The purpose of this paper is to apply survival analysis, using Cox proportional hazards regression (CPHR), to the problem of predicting if and when supply chain (SC) customers or suppliers might file a petition for bankruptcy so that proactive steps may be taken to avoid a SC disruption.
CPHR is first compared to multiple discriminant analysis (MDA) and logistic regression (LR) to assess its suitability and accuracy to SC applications using three years of financial quarterly data for 69 non-bankrupt and 74 bankrupt organizations. A k-means clustering approach is then applied to the survival curves of all 143 organizations to explore heuristics for predicting the timing of bankruptcy petitions.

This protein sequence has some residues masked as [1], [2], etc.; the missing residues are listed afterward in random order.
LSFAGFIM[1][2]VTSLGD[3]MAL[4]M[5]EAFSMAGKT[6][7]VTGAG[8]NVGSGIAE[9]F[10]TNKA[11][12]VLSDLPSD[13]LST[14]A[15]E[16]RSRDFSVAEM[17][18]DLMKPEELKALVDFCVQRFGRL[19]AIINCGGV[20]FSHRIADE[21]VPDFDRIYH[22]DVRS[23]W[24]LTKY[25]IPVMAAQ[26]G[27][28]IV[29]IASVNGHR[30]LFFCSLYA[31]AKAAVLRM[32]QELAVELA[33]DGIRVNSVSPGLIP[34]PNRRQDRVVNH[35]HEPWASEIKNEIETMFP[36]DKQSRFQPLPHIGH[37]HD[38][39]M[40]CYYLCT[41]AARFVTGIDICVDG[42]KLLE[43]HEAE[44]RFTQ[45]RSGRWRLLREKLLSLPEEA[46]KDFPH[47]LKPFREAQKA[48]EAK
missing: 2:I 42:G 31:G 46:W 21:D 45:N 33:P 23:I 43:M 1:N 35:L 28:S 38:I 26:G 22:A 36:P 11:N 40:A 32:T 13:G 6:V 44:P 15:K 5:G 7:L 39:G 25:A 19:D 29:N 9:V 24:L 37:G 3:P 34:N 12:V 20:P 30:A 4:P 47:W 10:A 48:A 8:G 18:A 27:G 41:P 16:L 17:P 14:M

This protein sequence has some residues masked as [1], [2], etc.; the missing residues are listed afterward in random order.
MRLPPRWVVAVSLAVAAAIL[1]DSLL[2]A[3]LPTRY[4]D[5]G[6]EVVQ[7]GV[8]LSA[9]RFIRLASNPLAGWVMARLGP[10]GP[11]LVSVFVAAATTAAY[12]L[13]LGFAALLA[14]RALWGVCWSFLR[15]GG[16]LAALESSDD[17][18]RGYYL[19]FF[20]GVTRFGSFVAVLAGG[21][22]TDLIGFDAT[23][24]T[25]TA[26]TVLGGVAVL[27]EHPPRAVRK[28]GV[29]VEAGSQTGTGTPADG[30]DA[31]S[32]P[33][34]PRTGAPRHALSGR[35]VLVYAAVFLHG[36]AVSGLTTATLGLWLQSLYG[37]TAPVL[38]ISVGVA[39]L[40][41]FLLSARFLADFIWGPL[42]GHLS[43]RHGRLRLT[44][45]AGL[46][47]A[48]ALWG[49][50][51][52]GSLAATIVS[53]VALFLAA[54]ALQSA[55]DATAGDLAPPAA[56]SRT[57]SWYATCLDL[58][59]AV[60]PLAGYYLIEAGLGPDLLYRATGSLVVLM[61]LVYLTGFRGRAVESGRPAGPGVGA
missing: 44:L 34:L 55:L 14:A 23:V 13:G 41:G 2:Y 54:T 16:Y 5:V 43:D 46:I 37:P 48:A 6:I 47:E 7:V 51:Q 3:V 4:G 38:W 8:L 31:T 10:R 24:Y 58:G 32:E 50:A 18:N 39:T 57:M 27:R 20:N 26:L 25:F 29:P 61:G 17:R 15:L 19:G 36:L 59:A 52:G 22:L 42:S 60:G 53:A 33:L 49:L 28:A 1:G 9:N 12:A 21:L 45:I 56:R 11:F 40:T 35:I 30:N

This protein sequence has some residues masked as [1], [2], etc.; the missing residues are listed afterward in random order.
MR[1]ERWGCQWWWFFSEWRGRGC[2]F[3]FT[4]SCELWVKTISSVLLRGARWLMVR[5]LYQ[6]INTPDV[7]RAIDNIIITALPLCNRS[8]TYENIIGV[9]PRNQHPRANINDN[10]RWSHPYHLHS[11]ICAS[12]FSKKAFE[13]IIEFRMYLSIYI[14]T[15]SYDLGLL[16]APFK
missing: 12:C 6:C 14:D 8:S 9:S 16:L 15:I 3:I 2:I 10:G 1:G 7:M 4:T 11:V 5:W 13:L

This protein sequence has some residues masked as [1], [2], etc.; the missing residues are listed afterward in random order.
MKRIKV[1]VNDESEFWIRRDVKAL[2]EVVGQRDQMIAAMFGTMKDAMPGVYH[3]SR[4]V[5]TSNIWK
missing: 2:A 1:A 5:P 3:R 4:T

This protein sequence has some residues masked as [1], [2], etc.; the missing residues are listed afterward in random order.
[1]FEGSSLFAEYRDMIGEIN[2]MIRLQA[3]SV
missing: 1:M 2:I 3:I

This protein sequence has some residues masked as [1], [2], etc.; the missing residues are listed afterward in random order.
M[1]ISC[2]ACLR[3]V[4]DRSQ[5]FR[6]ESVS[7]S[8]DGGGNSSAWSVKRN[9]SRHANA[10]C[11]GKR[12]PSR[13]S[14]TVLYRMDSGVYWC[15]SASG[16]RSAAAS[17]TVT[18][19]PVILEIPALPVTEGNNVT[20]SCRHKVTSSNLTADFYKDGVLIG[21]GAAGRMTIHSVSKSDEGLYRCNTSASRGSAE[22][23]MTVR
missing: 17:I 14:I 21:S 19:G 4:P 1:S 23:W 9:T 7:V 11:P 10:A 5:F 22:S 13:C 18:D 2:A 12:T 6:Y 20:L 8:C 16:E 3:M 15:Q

CPHR makes bankruptcy predictions at least as accurately as MDA and LR. The survival function also provides valuable information on when bankruptcy might occur. This information allows SC members to be prioritized into three groups: financially healthy companies of no immediate risk, companies with imminent risk of bankruptcy and companies with intermediate levels of risk that need monitoring.
The current paper proposes a new analytical approach to scanning and assessing the financial risk of SC members (suppliers or customers). Traditional models are able to predict if but not when a financial failure will occur. Lacking this information, it is impossible for SC managers to prioritize risk mitigation activities. A simple decision rule is developed to guide SC managers in setting these priorities.
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